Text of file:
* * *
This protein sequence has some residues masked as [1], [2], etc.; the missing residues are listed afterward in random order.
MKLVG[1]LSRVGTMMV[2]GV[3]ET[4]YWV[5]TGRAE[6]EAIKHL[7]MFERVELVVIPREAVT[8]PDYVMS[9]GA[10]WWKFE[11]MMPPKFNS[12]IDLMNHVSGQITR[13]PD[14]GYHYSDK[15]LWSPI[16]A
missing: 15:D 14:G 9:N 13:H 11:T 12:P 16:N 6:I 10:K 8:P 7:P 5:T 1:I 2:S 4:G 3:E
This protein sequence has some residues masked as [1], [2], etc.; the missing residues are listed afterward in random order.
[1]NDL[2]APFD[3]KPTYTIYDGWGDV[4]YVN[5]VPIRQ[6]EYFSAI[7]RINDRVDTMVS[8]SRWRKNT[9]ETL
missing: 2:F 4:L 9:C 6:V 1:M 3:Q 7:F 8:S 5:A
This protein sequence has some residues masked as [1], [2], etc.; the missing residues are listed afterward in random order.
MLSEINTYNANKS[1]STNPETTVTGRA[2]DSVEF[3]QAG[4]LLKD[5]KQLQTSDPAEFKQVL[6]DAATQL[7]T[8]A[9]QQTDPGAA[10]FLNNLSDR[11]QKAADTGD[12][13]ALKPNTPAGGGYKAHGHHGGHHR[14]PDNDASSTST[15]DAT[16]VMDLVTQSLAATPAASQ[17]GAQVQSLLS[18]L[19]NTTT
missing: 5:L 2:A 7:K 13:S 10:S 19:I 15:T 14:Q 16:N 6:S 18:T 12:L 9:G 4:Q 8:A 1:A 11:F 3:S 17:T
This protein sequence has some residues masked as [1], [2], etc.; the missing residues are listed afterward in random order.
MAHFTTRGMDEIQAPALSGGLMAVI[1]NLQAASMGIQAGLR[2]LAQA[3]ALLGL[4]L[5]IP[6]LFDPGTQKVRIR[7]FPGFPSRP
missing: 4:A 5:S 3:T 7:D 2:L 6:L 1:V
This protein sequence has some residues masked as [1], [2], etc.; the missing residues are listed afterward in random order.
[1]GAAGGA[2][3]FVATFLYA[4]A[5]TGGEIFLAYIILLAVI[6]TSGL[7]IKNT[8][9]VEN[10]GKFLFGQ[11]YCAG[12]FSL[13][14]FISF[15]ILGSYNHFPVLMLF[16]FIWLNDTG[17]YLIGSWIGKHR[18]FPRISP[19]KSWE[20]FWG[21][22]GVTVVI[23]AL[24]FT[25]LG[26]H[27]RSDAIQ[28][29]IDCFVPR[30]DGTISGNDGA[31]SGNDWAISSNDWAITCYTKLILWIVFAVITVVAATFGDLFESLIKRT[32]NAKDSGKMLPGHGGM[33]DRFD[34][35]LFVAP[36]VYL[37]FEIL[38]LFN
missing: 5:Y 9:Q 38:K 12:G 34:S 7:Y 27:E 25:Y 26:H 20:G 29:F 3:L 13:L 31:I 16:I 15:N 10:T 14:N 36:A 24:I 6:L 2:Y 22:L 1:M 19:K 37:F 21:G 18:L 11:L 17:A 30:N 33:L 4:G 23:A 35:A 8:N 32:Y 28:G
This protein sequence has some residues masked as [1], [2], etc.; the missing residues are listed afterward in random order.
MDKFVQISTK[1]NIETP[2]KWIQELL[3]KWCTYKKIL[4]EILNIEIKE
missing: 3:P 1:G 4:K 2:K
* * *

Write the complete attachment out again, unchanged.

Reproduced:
This protein sequence has some residues masked as [1], [2], etc.; the missing residues are listed afterward in random order.
MKLVG[1]LSRVGTMMV[2]GV[3]ET[4]YWV[5]TGRAE[6]EAIKHL[7]MFERVELVVIPREAVT[8]PDYVMS[9]GA[10]WWKFE[11]MMPPKFNS[12]IDLMNHVSGQITR[13]PD[14]GYHYSDK[15]LWSPI[16]A
missing: 15:D 14:G 9:N 13:H 11:T 12:P 16:N 6:I 10:K 8:P 7:P 5:T 1:I 2:S 4:G 3:E
This protein sequence has some residues masked as [1], [2], etc.; the missing residues are listed afterward in random order.
[1]NDL[2]APFD[3]KPTYTIYDGWGDV[4]YVN[5]VPIRQ[6]EYFSAI[7]RINDRVDTMVS[8]SRWRKNT[9]ETL
missing: 2:F 4:L 9:C 6:V 1:M 3:Q 7:F 8:S 5:A
This protein sequence has some residues masked as [1], [2], etc.; the missing residues are listed afterward in random order.
MLSEINTYNANKS[1]STNPETTVTGRA[2]DSVEF[3]QAG[4]LLKD[5]KQLQTSDPAEFKQVL[6]DAATQL[7]T[8]A[9]QQTDPGAA[10]FLNNLSDR[11]QKAADTGD[12][13]ALKPNTPAGGGYKAHGHHGGHHR[14]PDNDASSTST[15]DAT[16]VMDLVTQSLAATPAASQ[17]GAQVQSLLS[18]L[19]NTTT
missing: 5:L 2:A 7:K 13:S 10:S 19:I 15:T 14:Q 16:N 6:S 18:T 12:L 9:G 4:Q 8:A 1:A 11:F 3:S 17:T
This protein sequence has some residues masked as [1], [2], etc.; the missing residues are listed afterward in random order.
MAHFTTRGMDEIQAPALSGGLMAVI[1]NLQAASMGIQAGLR[2]LAQA[3]ALLGL[4]L[5]IP[6]LFDPGTQKVRIR[7]FPGFPSRP
missing: 4:A 5:S 3:T 7:D 2:L 6:L 1:V
This protein sequence has some residues masked as [1], [2], etc.; the missing residues are listed afterward in random order.
[1]GAAGGA[2][3]FVATFLYA[4]A[5]TGGEIFLAYIILLAVI[6]TSGL[7]IKNT[8][9]VEN[10]GKFLFGQ[11]YCAG[12]FSL[13][14]FISF[15]ILGSYNHFPVLMLF[16]FIWLNDTG[17]YLIGSWIGKHR[18]FPRISP[19]KSWE[20]FWG[21][22]GVTVVI[23]AL[24]FT[25]LG[26]H[27]RSDAIQ[28][29]IDCFVPR[30]DGTISGNDGA[31]SGNDWAISSNDWAITCYTKLILWIVFAVITVVAATFGDLFESLIKRT[32]NAKDSGKMLPGHGGM[33]DRFD[34][35]LFVAP[36]VYL[37]FEIL[38]LFN
missing: 5:Y 9:Q 38:K 12:G 34:S 7:Y 27:E 25:Y 26:H 20:G 29:F 3:L 13:L 31:I 16:I 15:N 10:T 14:N 36:A 24:I 6:L 2:Y 22:L 1:M 19:K 37:F 21:G 18:L 11:L 17:A 30:N 33:L 4:G 23:A 35:A 8:N 32:Y 28:G
This protein sequence has some residues masked as [1], [2], etc.; the missing residues are listed afterward in random order.
MDKFVQISTK[1]NIETP[2]KWIQELL[3]KWCTYKKIL[4]EILNIEIKE
missing: 3:P 1:G 4:K 2:K